Was there a real Thompson's Company in the War of 1812?
Yup! Thompson's Company was part of the 2nd York Militia during the war... representing current day West End Toronto through to the border area of Oakville, Ontario. You can read more about them at this link (click here) and on the PDF found by clicking here.
Can I join in on the fun?
Yup! Click on the "Join the 2nd" link at the top of this page. Provided you can attend meetings in Mississauaga, are 18 years of age or older (or have parently consent/supervision,) and have a love of history, we'd be happy to have you!
Do you only do military stuff?
Right now, mostly... We do welcome camp followers (civilians in camp with the soldiers) and may branch into some Regency civilian interpretations in the future, but nothing is planned currently.
What War of 1812 events can you take part in?
As well as local (small displays) in and around the 905/416 (Toronto through to Oakville area,) members of The 2nd York (re-enactment regiment) have participated at events at Stoney Creek, Fort George, Fort York, Lundy's Lane, Chippawa, Fort Erie, Fort Niagara, Dunvegan, Fort Wellington, Crysler's Farm, Backus Mill, Fanshawe, Longwoods, and a host of other events and re-enactments.
How much does it cost to join?
Details are available at the "Join the 2nd" link at the top of this page... but the initial cost is somewhere between nothing (zero dollars... we'll help you out initially) and about $500 and up depending on what you wish to do with us. (Again, as of October 2016 and should this change, this page will be updated.)
Can women join?
OF COURSE... and more than just in one capacity! Usually, when this question is asked, it's about women "in the field" or joining in the firing. If you are falling in to a re-enactment, you will need to dress as a male (sorry, history dictated this and we do strive to the appearance of the time, so you need to appear male to join the line in a battle,) but as a camp follower or civilian, you can dress as you wish (period correct to the very early 19th century, of course!) but when dressed as a female civilian, any firing of weapons would be for interpretation or demonstration purposes only.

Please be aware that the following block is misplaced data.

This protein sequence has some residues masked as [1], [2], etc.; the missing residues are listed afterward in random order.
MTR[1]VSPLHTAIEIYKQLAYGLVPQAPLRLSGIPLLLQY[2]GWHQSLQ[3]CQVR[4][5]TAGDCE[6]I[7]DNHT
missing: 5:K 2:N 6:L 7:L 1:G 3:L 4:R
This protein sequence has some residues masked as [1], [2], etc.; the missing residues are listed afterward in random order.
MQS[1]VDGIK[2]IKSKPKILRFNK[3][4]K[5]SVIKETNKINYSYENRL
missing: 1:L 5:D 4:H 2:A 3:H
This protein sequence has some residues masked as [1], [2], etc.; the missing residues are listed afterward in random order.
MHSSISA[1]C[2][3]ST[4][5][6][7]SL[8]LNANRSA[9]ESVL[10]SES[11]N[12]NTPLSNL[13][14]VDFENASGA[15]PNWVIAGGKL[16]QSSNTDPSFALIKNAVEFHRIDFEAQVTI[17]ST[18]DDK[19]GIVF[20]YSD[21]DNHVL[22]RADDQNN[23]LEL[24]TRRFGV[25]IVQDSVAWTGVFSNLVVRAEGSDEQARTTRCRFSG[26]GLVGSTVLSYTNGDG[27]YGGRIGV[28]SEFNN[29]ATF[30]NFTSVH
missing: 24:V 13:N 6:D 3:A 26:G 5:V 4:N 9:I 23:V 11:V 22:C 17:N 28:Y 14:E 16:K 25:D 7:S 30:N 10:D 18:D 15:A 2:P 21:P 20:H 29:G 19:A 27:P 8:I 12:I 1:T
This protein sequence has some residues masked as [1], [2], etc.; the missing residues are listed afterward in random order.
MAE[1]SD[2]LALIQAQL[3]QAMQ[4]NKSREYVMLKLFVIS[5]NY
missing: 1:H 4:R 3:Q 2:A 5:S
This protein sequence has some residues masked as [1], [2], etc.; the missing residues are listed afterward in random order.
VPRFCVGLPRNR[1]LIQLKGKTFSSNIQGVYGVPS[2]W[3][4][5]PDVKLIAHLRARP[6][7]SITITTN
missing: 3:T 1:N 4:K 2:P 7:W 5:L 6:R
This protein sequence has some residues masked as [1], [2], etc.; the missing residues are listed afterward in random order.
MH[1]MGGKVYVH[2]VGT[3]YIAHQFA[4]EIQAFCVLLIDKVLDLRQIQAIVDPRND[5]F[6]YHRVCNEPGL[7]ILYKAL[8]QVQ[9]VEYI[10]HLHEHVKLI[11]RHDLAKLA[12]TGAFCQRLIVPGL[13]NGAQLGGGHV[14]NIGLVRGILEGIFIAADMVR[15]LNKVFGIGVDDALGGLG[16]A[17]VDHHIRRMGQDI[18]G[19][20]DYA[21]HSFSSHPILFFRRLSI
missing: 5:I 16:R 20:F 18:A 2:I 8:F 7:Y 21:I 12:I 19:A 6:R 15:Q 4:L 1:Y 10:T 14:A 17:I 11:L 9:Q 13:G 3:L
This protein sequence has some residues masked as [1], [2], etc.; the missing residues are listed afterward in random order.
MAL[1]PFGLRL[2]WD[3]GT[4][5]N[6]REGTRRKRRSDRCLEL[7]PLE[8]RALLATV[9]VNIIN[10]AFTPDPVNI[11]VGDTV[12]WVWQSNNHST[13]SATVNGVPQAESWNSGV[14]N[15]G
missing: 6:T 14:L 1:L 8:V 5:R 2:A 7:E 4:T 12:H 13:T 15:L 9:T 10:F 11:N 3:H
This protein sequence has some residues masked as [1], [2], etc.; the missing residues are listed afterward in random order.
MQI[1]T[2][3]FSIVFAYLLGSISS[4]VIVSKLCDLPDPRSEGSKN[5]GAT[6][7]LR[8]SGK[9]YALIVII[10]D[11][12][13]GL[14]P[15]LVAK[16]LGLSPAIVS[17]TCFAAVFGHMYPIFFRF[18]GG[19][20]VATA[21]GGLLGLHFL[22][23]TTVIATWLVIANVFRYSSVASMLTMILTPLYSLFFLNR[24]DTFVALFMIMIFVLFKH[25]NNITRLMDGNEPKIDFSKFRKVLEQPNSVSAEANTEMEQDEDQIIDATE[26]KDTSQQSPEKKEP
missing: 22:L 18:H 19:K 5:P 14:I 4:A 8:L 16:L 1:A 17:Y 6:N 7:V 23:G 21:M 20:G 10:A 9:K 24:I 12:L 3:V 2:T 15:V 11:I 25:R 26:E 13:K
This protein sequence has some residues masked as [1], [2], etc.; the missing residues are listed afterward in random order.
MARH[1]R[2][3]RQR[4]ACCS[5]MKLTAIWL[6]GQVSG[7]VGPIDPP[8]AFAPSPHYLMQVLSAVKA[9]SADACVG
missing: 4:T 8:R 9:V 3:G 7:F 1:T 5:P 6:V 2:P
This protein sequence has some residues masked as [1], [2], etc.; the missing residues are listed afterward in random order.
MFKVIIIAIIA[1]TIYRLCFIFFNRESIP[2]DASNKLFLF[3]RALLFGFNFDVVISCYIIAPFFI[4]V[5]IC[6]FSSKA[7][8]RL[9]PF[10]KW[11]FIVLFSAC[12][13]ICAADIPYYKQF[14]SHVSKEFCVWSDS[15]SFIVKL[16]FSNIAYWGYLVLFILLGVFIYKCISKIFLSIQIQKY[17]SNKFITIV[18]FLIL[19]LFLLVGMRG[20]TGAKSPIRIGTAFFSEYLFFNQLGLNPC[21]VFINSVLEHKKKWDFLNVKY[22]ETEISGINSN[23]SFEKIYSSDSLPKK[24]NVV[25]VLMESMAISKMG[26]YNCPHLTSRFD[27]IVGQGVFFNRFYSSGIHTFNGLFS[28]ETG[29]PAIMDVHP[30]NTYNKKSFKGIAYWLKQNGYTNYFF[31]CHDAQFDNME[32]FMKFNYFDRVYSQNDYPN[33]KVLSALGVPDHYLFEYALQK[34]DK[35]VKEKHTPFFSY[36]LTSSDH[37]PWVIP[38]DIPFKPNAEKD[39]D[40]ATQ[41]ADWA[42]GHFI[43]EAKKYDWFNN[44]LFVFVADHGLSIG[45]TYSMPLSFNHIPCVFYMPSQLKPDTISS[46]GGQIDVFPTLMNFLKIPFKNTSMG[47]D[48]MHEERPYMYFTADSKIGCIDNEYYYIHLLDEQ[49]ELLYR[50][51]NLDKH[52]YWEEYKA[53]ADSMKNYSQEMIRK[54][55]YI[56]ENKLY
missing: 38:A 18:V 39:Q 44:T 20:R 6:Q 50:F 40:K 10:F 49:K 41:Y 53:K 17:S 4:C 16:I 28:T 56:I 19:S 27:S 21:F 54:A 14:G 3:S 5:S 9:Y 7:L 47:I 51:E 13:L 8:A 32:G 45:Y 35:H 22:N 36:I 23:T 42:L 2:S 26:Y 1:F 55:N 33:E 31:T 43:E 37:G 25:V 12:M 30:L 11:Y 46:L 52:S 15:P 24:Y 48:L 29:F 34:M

What's the company's official libation?
What's the company's march?
None historically, but we've adopted Brandywine. (See above...)
What's the difference between the colours of the tunics?
Between 1812 and 1813, men of the York Militia would be issued, when available, green tunics with red facings... or in plainer English, green with red cuffs and collars. In late mid-1814, the standard of tunic given to all militia in Upper Canada started was the inverse... a red tunics with green facings, but you'd still see both in the field with militia units... only officers were ordered to switch to the red coats by 1814. Lower ranks (privates and NCO's - or sergeants and corporals,) were also issued (again, when they were available,) white barracks jackets with red facings which could be used as a spare emergency tunic and work-wear. To make things a tiny bit more problematic is that as militia, not everyone had any uniforms... seeing civilians in the line was not at all that odd.
What's the difference between the colours of those pom-pom things on the hats?
The tall hats with the brass plates were called shakos... which can be pronounced "Shake-Oh" or "Shack-oh" depending on which you prefer... and the pom-pom thing is called a tuft. A red-and-white tuft indicates a soldier in the normal line... or one of the guys in the long line-up that fires. The all white tuft indicates a grenadier... which was usually just a tall fellow who'd be in his group in the centre of the big line or close to the flanks (the sides of the big line). Grenadiers are big scary guys singled out in companies to intimidate. The green tuft is for the light companies... the flankers (guys at the side of the line) or the poor guys made to run out in front of the lines.
I don't know much about this war. How can I find out more?
There are MANY good books on the subject... Anything written by Donald E. Graves is trustworthy as are the excellent books by Richard Feltoe. Although contentious in terms of historical guesswork, I still recommend the two books by the late Pierre Berton which are fun reads and a good basis to build on. There are so many to recommend... perhaps an article in the future will lay them ALL out!
As for film or television, again, there's a lot of stuff out there... from the Gala Films 1812 documentary (and follow up materials) up to and including a comedic doc from CBC...
The BEST advice I can give anyone is to attend a reenactment and tour the encampment and don't be afraid to chat up people on what their favourite sources for information are.
Can I join and use a Taurus Judge for my weapon?
No. We do try to stay as period correct as humanly (and safely) possible.
What's the atomic weight of cobalt?
58.933195 ± 0.000005 u